• Books,  the learning arts

    Cozy…

    fallishschoolcozydaviddraw hotchocolate

    It was a quiet, cozy day. There were still moments of Monday-ness, being Monday and all, but still. We pulled in, read long. We are using Story of the World, Vol 4: The Modern Age as our History spine, taking about two weeks to complete a chapter or so. We finished the (very brief) account of the Civil War two weeks ago. Today we dug a bit deeper with the recommended book list. (The book above is If You Lived At the Time of the Civil War.) I don’t put many demands on the children while I read, other than that they are quiet; some play with Legos or dolls, some sit and listen, and David- David most often illustrates what I’ve been reading of his own volition. I always find it interesting what he chooses to draw, what catches his imagination: today it was a battlefield and a flag.

    The older children will move on to engage with the text more in depth- we do map drills of the places associated with the chapter, engage in some of the activities from the Student Book. They will often narrate the chapter back to Daddy at the dinner table that evening. What we do often depends on the children’s interest- Ben, of course, has been very interested in how railroading and industry changed as a result of the war. Lorelei has focused on the bigger picture (immediately connecting our civil war back to other civil wars in other countries we have already read about this term). Isaiah and David, especially, have been interested in the emotional toll of war on both sides, and it was Isaiah, in the car on the way to pick up daddy from work, listening to the day’s news of protests at Yale and the University of Missouri, that connected dots to problems that were left unsolved at the end of the war. It won’t be the first time the children have astounded me with grasp of a subject seemingly far beyond their years.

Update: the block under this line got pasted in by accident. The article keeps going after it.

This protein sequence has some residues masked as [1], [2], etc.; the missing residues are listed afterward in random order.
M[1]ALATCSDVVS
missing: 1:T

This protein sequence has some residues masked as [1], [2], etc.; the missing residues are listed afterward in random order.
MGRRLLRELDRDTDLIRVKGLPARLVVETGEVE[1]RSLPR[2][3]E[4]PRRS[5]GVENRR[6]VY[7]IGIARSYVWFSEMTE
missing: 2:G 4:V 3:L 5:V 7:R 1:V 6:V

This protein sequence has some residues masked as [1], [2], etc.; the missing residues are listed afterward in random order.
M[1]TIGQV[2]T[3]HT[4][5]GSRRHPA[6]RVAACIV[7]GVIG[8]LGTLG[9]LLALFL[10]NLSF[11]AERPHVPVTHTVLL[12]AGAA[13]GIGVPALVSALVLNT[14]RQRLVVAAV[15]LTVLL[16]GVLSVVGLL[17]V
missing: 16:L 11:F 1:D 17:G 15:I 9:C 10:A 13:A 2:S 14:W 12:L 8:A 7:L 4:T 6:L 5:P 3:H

You never stop learning. I have studied the era in depth at least three times (as an elementary student, as a high schooler, and then undergraduate work in History). I’ve connected more dots in my own brain this time around teaching and listening to and learning from my kids than the other three combined. I’m learning and thinking right alongside them. The connections that young children make unencumbered of the emotional baggage we adults often carry will absolutely blow your mind. Out of the mouths of babes, indeed.

  • Books,  creative capers

    Reading and knitting…

    yarnalong

    Work on my pillow cover continues apace. I had to put a lifeline in after the slippery bamboo yarn fell off the slippery bamboo needles for the third time. I love both the yarn and the needles (which continue to smooth with use) but I’m not sure the combination is a good one. I’ve found the fabric to finish it with, so now it’s just finishing the knitting portion!

    In the reading basket, oldies but goodies. Beauty for Ashes by Grace Livingston Hill starts out a bit cliche (she relies on bad guy/good guy stereotypes a lot) but then gets pretty good a few chapters in. It’s very interesting to read the nearly hundred year old story in light of all the Ashley Madison brouhaha, as the story begins with an affair. It made me think a lot about grief too, but I can’t really talk about it or I give away all the good stuff! I’ve had Keeping House by Margret Kim Peterson on my bookshelf for years and years. Someone quoted her on Instagram recently and I thought it was time for a re-read. I remember really loving it when I first got it, early in my marriage.

    Sharing with Ginny.

  • Books,  the learning arts

    Big books for little hands…

    FullSizeRenderFullSizeRender_3FullSizeRender_2FullSizeRender_1

    We’ve really been enjoying both of these books at our house recently. The first is Maps by Aleksandra Mizielinska and Daniel Mizielinski. We’ve checked this out of the library so many times that it went on the book wish list for our home. The artwork is beautiful and engaging. Every time we read through it we learn something new.